Iranian police have fired tear gas and beat anti-government protesters with batons to disperse thousands of people attending a memorial of a woman whose killing made her an icon of the opposition movement.
The memorial service marked the end of the 40-day mourning period under Islam for 10 people killed in protests and clashes on June 20.
The service took place at the grave of one of the victims Neda Agha Soltan, who was shot to death on that day.
The 27-year-old music student’s dying moments were filmed and circulated widely on the internet and her name became a rallying cry for the opposition.
“Neda is alive, Ahmadinejad is dead,” some of those at the ceremony chanted, referring to President Mahmoud Ahmadinejad, who the opposition claims won the June 12 election by fraud.
Plain-clothes forces charged at them with batons and tear gas, some of them chanting: “Death to those who are against the supreme leader.”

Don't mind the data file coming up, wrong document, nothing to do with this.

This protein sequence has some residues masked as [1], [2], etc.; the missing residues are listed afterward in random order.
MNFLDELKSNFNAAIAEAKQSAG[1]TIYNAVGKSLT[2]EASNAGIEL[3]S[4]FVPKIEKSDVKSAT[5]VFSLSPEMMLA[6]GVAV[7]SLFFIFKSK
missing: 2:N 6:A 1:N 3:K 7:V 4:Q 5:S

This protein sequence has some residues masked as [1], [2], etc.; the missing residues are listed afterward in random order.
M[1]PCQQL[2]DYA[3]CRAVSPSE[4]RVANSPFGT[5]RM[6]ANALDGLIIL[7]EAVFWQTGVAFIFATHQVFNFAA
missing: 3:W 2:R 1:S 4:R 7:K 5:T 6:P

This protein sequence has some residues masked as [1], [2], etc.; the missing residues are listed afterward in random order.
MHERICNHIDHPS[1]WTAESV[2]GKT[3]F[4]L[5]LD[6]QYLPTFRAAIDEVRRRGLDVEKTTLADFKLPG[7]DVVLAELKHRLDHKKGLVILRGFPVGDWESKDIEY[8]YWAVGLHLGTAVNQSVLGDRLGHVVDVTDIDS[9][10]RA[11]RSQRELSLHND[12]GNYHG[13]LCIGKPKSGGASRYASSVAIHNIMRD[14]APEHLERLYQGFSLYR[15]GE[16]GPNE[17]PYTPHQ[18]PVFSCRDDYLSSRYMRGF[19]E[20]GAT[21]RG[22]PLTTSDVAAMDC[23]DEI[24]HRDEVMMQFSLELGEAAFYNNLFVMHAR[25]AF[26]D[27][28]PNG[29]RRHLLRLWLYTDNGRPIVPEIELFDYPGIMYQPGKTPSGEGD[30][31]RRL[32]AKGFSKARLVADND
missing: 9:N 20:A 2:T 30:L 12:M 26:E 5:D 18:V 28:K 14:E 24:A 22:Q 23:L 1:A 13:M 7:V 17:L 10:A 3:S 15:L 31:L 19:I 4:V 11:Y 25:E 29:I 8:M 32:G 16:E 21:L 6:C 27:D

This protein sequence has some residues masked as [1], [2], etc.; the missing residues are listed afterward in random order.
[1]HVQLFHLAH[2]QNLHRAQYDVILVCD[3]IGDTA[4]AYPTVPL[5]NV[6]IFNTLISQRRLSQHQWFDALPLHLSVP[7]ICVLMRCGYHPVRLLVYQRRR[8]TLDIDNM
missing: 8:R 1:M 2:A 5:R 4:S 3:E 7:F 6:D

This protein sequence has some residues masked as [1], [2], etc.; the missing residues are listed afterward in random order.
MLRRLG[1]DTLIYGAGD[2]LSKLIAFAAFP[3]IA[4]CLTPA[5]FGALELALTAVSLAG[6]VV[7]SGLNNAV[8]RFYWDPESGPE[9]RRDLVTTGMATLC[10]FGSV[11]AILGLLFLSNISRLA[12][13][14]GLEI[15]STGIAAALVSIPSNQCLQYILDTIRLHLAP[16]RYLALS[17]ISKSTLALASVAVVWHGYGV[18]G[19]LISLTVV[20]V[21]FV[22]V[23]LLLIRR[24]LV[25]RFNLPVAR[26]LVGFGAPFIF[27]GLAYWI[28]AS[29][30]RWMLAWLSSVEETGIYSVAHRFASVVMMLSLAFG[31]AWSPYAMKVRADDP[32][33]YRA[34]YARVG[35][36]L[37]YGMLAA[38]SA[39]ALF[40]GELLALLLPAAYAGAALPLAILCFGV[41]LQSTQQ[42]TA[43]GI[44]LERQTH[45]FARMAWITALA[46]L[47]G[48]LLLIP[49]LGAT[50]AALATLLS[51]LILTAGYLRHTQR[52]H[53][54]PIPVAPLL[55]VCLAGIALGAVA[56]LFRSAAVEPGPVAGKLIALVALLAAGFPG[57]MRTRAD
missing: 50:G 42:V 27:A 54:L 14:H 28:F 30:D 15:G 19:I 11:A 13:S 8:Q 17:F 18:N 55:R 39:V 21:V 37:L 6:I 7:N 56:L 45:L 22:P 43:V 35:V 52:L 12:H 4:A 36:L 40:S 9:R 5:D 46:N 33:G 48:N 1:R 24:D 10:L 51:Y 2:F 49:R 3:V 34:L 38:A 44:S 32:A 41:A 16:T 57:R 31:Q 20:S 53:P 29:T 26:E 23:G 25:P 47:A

Police also barred opposition leader Mir Hossein Mousavi from joining the crowd around her grave.
When Mr Mousavi arrived at the site, hundreds of police surrounded him.
As several hundred supporters chanted his name, police forced him to leave the vast cemetery on Tehran’s southern outskirts where many of those killed in the nearly seven-week-old crackdown have been buried.
Before the clashes, police arrested two prominent Iranian filmmakers when they tried to lay flowers at Ms Soltan’s grave.
One of them was Jafar Panahi, best known for his film The Circle, which was critical of the treatment of women under the Islamist government and was banned in Iran.
Female documentary maker Mahnaz Mohammadi was arrested with him.
Anger over the abuse of opposition supporters has spread even to conservative government supporters.
Some critics have even compared the government crackdown to the torture and oppression under Iran’s former ruler, the US-backed Shah Mohammad Reza Pahlavi, who was overthrown in the 1979 revolution that led to the creation of the Islamic Republic.